Gaining too little weight while you’re pregnant? Watch out – your child might be obese.

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You’re typically encouraged to eat as much as you want (within reason!) when you’re pregnant… but obviously, you don’t want to put on too much weight.

Firstly, if your baby gets too large, then this increases the chances of delivery complications (including vaginal tears and excess bleeding). On top of that, you’re probably hoping that you can get back to your pre-pregnancy weight quickly after giving birth, and gaining all that excess weight will definitely make this harder.

That said, it’s not a wise move to restrict yourself from eating during your pregnancy, either. As it turns out, if you gain too little weight when you’re pregnant, this actually INCREASES the chances of your child being obese.

Curious as to how to this works? Read on to find out more!

Study: eating too little or too much during pregnancy increases the likelihood of having obese children

According to this study published in the American Journal of Obstetrics and Gynecology, it’s not just women who eat too much who end up having overweight or obese children. Women on the opposite end of the spectrum (those who eat too little) are also likely to have children who turn out to be overweight or obese.

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The study observed 4,145 pregnant women and their children in Northern California, and researchers found that when women of healthy weight ate too little during their pregnancies, they were 63% more likely to have an overweight or obese child. Pretty intense, huh?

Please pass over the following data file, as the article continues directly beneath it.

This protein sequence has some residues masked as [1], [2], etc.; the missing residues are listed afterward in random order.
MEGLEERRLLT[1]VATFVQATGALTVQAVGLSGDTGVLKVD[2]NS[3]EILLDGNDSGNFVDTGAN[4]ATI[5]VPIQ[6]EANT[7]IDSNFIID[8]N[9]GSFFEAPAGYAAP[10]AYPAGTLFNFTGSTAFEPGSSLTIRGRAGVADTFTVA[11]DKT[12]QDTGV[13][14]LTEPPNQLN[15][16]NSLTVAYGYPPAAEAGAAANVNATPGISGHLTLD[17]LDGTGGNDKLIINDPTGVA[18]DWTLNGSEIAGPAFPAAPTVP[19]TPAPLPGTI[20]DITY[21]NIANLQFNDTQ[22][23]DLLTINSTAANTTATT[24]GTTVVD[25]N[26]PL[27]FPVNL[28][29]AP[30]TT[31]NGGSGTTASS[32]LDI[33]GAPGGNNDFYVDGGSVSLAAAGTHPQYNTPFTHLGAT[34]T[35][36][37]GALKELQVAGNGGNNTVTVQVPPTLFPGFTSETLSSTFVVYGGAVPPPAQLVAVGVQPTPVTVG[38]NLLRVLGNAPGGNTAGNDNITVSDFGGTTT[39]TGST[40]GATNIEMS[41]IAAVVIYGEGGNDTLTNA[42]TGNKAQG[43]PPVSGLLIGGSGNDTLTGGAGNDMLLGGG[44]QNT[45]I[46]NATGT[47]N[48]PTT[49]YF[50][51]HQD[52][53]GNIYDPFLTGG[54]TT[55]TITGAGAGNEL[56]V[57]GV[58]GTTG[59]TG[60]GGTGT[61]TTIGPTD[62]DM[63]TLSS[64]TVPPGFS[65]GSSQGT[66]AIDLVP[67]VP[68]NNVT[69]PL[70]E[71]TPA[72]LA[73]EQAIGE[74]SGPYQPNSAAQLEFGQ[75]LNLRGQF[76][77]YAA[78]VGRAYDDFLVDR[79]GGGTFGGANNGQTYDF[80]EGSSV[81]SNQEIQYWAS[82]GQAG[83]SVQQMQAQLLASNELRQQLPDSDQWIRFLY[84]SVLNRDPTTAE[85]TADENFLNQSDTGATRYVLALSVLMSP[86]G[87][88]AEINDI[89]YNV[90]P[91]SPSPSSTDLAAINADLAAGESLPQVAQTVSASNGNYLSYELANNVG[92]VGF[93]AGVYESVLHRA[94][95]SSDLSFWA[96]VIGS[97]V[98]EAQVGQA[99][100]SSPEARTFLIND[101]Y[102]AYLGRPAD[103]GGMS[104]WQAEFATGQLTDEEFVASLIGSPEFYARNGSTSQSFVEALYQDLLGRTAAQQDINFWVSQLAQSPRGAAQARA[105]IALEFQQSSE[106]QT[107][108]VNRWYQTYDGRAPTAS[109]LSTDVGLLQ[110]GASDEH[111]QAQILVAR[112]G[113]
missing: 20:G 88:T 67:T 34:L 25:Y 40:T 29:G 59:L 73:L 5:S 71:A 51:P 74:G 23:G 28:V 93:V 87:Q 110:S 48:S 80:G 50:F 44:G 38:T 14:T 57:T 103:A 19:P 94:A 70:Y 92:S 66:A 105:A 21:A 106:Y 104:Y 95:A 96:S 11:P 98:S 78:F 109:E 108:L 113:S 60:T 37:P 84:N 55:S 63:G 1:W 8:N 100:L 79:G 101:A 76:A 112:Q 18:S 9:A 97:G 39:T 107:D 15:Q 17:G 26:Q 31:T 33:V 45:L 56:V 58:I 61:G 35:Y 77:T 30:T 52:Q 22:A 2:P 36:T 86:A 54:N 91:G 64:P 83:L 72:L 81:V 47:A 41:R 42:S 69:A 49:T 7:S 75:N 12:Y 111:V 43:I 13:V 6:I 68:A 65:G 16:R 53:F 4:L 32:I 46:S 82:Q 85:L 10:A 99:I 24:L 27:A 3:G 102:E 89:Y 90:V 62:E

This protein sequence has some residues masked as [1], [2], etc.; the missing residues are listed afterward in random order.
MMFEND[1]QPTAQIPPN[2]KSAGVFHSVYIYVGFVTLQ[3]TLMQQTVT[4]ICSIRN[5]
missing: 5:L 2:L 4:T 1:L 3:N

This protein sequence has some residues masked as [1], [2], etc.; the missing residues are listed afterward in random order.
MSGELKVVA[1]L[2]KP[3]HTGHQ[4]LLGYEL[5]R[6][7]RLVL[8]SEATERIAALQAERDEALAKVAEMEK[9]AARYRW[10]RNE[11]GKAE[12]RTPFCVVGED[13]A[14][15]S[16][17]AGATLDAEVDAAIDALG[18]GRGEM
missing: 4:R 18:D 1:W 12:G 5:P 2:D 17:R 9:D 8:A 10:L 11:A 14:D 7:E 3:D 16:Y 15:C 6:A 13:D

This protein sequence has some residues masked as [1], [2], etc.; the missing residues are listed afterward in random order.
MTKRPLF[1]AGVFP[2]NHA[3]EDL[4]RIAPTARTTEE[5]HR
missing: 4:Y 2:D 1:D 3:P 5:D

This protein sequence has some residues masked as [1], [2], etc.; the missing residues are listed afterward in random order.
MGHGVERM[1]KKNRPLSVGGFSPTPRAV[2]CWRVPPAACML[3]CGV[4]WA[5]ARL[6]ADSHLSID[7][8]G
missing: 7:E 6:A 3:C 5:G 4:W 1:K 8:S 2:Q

How much weight should you gain during pregnancy?

Your ideal weight gain during pregnancy depends on your BMI pre-pregnancy, as well as whether you’re having one child or twins / triplets.

Here are some recommended guidelines from the Ministry Of Health’s HealthHub.Sg:

What should you eat during pregnancy?

While it’s important to eat enough (for yourself, and your child!) during pregnancy, this doesn’t give you a free pass to binge on pizza, prata, and everything in between.

Because everything that you consume is passed to your baby through the placenta, you’ll want to ensure that your calories come from the purest and most nutrient-dense sources. This means cutting out foods that are high in saturated and trans fats, sugar, mercury, pesticides, and chemical food additives.

Here’s a list of food items that you should avoid consuming:

  • Fast food and junk food
  • Frozen foods
  • Processed meats (sausages, salami, bacon)
  • Unpasteurised milk and soft cheeses
  • Raw salad and vegetables
  • Raw or undercooked meat and seafood (raw oysters, cockles, sashimi, etc)

Instead, make sure your diet consists of plenty of fruits and vegetables, whole grains, and lean protein. If you’re consuming fish, steer clear of king mackerel and tuna, and opt for trout and wild domestic salmon; the latter contain lower mercury content.

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